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Mona

Another Amazing Tripawds Three Legged Cat Blog

Mona

One Year Later – What I’ve Learned

June 13th, 2015 · 5 Comments · Uncategorized

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Mona’s leg was amputated June 13, 2014. She is still a happy sweet cat on three legs. She was especially happy this morning when I gave her dental kibbles in bed at 5 am. Great way to start the day!

During this past year I’ve learned about the resilience and determination of tripawds and their parents through this website and am thankful for that. Other things I have learned:

  1. Mona is smart, resilient, and adaptable. I assisted with placing boxes at locations where she likes to jump up and she uses them to go down instead of diving off the bed.
  2. Mona knows the boxes were meant for her. She doesn’t allow my other cat Eli to use them. He’s smart too and only sleeps on them when she’s not around.
  3. Vaccine Associated Fibrosarcomas in cats is not curable. Hopefully tumour removal through surgery stops it from spreading. Radiation, chemo, and Interleukin 2 only delay re-occurrence. If possible immediate amputation is the best hope to rid the body of VAS if the vaccines are injected low in the leg. My vet and pathologist are confident the cancer left with the leg. All I have is hope. I don’t dwell on it but am thankful for every day she is with me.
  4. Question the prognosis if statistics are used. The stats show that re-occurrence is 66 after tumour removal or 325 days after amputation. Mona had her leg amputated 365 days ago! She had no additional treatments.
  5. Do not change the type of kitty litter used during surgery recovery. Mona would not use the new stuff.
  6. Have the vet or technician open the medication bottle before I leave the clinic. When it was time to give Mona pain meds, in my panic I couldn’t open the lid.
  7. Make the decision, live with it and don’t look back.
  8. Take control of my pets’ healthcare. Annual vaccinations are unnecessary. Follow the Veterinary Association’s Guidelines even though some vets don’t.
  9. “Listen” to Mona, she tells me what she needs. When she runs into the house really fast, up the stairs and under the bed that means something scared her and Eli starts his thug walk to go outside and take care of it. When she runs real fast and lies down at the bottom of the stairs then she wants me to brush her.
  10. Love Mona exactly as she is.

Here’s Mona waiting for me to come home from work:

Mona waiting

 

Mona enjoying a sunny day:

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Heading to the house for supper. Note the tail is always up and gets very fluffy when food is involved.

 

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Fluffy tail as she fast hops to the food bowl:

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5 Comments so far ↓

  • jerry

    Wise words from an amazing kitty Momma. Kerren thanks so much for sharing your insight. It’s applicable to both dogs and cats and we can’t thank you enough.

    3-paws up to you and Mona for coming through the amputation ordeal stronger and wiser than ever!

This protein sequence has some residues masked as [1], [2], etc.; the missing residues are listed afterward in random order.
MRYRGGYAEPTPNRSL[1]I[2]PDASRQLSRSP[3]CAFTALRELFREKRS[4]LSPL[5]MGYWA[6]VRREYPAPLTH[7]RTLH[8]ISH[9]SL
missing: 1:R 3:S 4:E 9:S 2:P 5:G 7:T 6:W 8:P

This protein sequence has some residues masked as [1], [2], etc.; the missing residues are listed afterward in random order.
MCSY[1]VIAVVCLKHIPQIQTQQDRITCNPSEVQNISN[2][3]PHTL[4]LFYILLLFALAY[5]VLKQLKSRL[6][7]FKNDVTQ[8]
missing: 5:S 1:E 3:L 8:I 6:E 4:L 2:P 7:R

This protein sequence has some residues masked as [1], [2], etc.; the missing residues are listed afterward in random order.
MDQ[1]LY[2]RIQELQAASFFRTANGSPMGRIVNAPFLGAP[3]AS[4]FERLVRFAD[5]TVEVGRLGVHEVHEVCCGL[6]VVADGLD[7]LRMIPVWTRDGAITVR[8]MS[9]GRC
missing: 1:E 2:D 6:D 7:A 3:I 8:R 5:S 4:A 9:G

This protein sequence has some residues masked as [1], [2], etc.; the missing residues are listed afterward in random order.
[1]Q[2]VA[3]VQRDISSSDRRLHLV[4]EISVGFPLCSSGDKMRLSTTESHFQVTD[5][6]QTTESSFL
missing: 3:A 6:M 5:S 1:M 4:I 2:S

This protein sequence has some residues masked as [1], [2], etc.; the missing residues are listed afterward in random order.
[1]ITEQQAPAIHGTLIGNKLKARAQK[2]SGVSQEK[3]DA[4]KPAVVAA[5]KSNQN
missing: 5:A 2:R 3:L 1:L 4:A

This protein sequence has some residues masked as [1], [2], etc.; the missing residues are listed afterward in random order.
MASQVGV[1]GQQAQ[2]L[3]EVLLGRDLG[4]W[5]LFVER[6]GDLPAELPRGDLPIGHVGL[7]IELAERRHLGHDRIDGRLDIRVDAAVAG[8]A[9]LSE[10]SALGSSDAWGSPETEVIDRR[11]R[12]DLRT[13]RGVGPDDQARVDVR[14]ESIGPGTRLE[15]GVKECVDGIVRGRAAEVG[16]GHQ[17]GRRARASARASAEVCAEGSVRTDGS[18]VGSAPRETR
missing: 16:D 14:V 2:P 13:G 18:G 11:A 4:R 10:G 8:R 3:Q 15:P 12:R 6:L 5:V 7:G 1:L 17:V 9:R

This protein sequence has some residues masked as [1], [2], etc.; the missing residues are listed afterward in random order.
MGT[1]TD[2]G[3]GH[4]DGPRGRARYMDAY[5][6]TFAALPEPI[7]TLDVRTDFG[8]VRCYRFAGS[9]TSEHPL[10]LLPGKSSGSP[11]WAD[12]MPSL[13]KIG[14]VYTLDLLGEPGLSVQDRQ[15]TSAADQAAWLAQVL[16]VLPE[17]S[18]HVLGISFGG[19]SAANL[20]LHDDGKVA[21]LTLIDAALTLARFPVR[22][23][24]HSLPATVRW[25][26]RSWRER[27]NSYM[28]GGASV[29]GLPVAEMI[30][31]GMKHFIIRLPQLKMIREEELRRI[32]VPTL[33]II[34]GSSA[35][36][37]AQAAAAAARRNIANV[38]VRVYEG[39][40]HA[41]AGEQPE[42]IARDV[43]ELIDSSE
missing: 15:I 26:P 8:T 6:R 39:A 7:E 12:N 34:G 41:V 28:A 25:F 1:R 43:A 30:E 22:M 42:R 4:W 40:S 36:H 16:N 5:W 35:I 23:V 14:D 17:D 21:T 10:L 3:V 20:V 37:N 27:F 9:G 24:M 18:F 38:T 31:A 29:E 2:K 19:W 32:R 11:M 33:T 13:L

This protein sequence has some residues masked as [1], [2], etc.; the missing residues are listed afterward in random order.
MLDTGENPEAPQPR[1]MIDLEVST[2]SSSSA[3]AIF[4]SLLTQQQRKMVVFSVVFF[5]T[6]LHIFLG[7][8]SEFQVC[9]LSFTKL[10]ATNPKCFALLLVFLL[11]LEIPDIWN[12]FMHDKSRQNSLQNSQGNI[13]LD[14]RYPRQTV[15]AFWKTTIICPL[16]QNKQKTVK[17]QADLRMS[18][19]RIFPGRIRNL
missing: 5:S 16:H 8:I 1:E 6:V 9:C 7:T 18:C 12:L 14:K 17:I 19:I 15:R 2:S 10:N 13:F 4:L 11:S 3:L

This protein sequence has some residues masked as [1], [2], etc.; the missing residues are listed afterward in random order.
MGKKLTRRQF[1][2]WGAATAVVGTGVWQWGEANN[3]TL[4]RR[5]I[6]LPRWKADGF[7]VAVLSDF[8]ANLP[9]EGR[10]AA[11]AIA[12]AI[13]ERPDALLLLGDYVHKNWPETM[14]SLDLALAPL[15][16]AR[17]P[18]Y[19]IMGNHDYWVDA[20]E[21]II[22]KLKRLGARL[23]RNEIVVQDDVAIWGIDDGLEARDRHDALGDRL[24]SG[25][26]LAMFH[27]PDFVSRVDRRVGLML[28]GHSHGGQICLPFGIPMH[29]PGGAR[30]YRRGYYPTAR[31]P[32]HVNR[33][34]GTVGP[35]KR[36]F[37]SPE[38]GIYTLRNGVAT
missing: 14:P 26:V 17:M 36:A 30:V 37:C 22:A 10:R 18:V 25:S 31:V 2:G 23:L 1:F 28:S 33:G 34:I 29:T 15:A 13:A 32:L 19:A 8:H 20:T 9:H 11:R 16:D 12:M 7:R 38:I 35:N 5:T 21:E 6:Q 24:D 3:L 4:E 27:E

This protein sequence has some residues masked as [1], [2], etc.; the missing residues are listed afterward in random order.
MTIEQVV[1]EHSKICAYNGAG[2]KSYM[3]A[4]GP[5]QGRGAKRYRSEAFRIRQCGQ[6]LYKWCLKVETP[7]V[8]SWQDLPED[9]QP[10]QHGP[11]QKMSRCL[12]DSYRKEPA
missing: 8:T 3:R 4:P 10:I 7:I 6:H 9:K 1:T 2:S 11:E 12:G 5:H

• tinav323

    Mona is so gorgeous, and I remember reading about her as I was preparing to deal with Smore.

    I’m so glad she has beaten the odds. She is too beautiful. Give her a treat from us!

    • kazann

      Thanks Tina. Yup, that Mona certainly lives life on her terms. I can’t post on your blog (errors) so I’ll comment here. That Smore has the best meerkat pose I’ve ever seen! I love how she rests her paw on the window ledge, such a cutie. I think she is so adaptable because you started working with her so young and she trusts you. Gotta love her.

      Kerren and Trikitty Mona

  • Emily

    Mona is beautiful! It’s good to hear from other two-cat families like mine, I was worrying how Leila’s brother Milo would react to her. Also to read about front leg amputations because I keep hearing that is much harder. We have not been through the amputation yet, but I am finding a lot of comfort in these tri-kitty blogs. Thank you.

    • kazann

      Hi Emily. Thank you, Mona is a beauty and looks a bit like a cartoon character. Your cats looks very close and that likely won’t change after an amputation. Mona is not particularly kind to Eli – she hits him and doesn’t want him touching her. She hits him on his head. When the vet talked about the amputation I said that at least Mona won’t be able to hit Eli anymore.The vet said she’d find a way and she did. She continues to hit him if he gets too close!

      Eli however is very kind and protective of Mona. I kept her in a closed room when she first came home from the surgery but Eli wanted in the room. He sniffed her and then stood guard a couple of feet away. He continued to follow her progress and never was disruptive in any way.

      For front leg amputees walking certainly looks laboured but they can run with ease. The momentum seems to propel them.

      I hope that reading the blogs that you will find there is nothing to fear. Cats are very resilient. We have a lot to learn from them. Keep in touch if you have any questions.

      Kerren

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